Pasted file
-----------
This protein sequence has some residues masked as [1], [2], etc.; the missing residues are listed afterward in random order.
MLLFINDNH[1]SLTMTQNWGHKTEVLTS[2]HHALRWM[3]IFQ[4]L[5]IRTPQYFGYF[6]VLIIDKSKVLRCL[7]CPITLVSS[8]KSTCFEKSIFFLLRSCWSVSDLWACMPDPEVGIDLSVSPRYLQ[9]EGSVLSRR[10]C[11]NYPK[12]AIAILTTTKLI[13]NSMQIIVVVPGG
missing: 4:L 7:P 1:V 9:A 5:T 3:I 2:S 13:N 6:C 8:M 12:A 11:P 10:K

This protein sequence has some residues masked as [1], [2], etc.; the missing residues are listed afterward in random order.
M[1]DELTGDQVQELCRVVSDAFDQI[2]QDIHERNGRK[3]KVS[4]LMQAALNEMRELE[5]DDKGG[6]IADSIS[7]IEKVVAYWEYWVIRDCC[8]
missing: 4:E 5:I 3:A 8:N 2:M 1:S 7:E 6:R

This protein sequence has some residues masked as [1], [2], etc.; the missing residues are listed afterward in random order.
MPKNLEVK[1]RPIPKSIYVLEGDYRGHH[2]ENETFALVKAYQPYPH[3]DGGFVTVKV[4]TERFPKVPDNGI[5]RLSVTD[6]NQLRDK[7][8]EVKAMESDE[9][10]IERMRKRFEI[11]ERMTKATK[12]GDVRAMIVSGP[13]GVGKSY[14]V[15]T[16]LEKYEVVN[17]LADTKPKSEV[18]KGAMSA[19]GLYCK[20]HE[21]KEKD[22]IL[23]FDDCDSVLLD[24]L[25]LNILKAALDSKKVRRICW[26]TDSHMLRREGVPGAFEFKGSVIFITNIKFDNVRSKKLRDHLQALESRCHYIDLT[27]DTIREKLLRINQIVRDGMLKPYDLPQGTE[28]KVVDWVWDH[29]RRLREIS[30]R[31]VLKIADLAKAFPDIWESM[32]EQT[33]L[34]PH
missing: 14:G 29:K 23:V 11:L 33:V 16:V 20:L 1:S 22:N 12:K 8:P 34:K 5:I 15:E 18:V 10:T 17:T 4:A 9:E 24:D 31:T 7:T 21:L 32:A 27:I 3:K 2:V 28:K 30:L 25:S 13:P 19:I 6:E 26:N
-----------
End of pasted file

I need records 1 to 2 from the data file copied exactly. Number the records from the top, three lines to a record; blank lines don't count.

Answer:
This protein sequence has some residues masked as [1], [2], etc.; the missing residues are listed afterward in random order.
MLLFINDNH[1]SLTMTQNWGHKTEVLTS[2]HHALRWM[3]IFQ[4]L[5]IRTPQYFGYF[6]VLIIDKSKVLRCL[7]CPITLVSS[8]KSTCFEKSIFFLLRSCWSVSDLWACMPDPEVGIDLSVSPRYLQ[9]EGSVLSRR[10]C[11]NYPK[12]AIAILTTTKLI[13]NSMQIIVVVPGG
missing: 4:L 7:P 1:V 9:A 5:T 3:I 2:S 13:N 6:C 8:M 12:A 11:P 10:K

This protein sequence has some residues masked as [1], [2], etc.; the missing residues are listed afterward in random order.
M[1]DELTGDQVQELCRVVSDAFDQI[2]QDIHERNGRK[3]KVS[4]LMQAALNEMRELE[5]DDKGG[6]IADSIS[7]IEKVVAYWEYWVIRDCC[8]
missing: 4:E 5:I 3:A 8:N 2:M 1:S 7:E 6:R